Normally, the FMC doesn’t take things personally. We’ve been attacked repeatedly for stands we’ve taken on a range of issues. It just comes with the territory. But when a lobbyist who runs an operation funded by the telecom industry (which wants to do away with net neutrality) attacks a new net neutrality campaign (Rock the Net) as “lip synching” for liberal groups, it begs a simple question:
Greetings from Washington, DC - where the magnolia trees are about to bloom, baseball’s opening day is nearly upon us, and change is afoot in the worlds of music, technology and policy. Read on for the latest!
FMC Launches Rock the Net Campaign for Network Neutrality
FMC Announces Policy Day: May 2, 2007
FMC Responds to New Webcasting Rates
Cautious Optimism About FCC Payola Settlement
FMC Welcomes Justin Jouvenal as Communications Director
From January 10-13, 2007, the International Association for Jazz Education (IAJE) returned to New York City for its 34th Annual Conference, the largest annual gathering of the global jazz community. FMC’s Jenny Toomey and Kristin Thomson participated in separate panel discussions on Thursday, January 11. For followup related to FMC at IAJE.
January is a busy month for FMC. In the first couple of weeks you’ll find us in New York at the national conferences for the International Association for Jazz Education and Chamber Music America, and also in Memphis at the National Conference for Media Reform. Then, from January 19-23 we’ll be back in the Big Apple for the 50th Annual Arts Presenters Conference.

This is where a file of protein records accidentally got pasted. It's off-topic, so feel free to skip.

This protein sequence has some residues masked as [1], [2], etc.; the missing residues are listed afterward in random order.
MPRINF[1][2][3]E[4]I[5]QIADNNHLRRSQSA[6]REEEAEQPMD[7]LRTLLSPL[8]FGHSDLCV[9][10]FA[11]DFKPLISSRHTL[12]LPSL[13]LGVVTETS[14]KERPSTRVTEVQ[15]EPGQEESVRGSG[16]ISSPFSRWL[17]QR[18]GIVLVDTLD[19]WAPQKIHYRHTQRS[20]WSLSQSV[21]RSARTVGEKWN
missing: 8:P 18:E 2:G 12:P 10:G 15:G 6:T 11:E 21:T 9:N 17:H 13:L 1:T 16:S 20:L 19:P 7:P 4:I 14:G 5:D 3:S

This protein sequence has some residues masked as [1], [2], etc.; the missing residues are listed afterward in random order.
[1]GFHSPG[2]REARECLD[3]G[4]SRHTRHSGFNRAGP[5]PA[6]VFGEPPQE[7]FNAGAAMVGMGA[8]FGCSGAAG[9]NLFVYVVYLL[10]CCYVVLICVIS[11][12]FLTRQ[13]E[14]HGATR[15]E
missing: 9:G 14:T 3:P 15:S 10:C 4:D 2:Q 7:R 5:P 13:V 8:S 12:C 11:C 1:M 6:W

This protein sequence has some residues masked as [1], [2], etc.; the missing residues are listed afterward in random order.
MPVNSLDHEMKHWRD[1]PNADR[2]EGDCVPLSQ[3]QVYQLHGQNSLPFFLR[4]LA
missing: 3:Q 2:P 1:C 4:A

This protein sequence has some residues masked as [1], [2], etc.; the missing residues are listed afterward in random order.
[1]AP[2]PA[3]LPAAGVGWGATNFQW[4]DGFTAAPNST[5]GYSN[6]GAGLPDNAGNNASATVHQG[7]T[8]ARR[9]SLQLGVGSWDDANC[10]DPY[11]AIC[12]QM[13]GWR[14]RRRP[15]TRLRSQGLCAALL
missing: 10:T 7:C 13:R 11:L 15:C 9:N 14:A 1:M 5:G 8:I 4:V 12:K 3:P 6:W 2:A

“We applaud the Senate Commerce Committee’s overwhelming
bipartisan vote of 14-7 in support of allowing the Federal Communications
Commission to expand non-commercial Low Power FM radio stations into
urban markets. Today’s vote was part of the Committee’s larger debate
on a comprehensive overhaul of the nation’s telecommunications laws.” read more
It is with great sadness that we must serve as witness to the aftermath
of Hurricane Katrina, which destroyed so many people’s lives. We urge
government to work with trusted charity organizations to deliver needed
supplies, to provide services for the thousands who are terrified, hungry,
thirsty and injured, to establish an information network that can help
the refugees to find a safe place and reunite with family, and to work
quickly to re-establish electricity, power and safety to a region so
cherished for its rich musical and cultural heritage.
In less than two weeks, hundreds of musicians, technologists, industry
insiders, academics and attorneys will convene in Washington, DC at what’s
shaping up to be the most compelling music/technology event of the year.
And we want you to be there, too.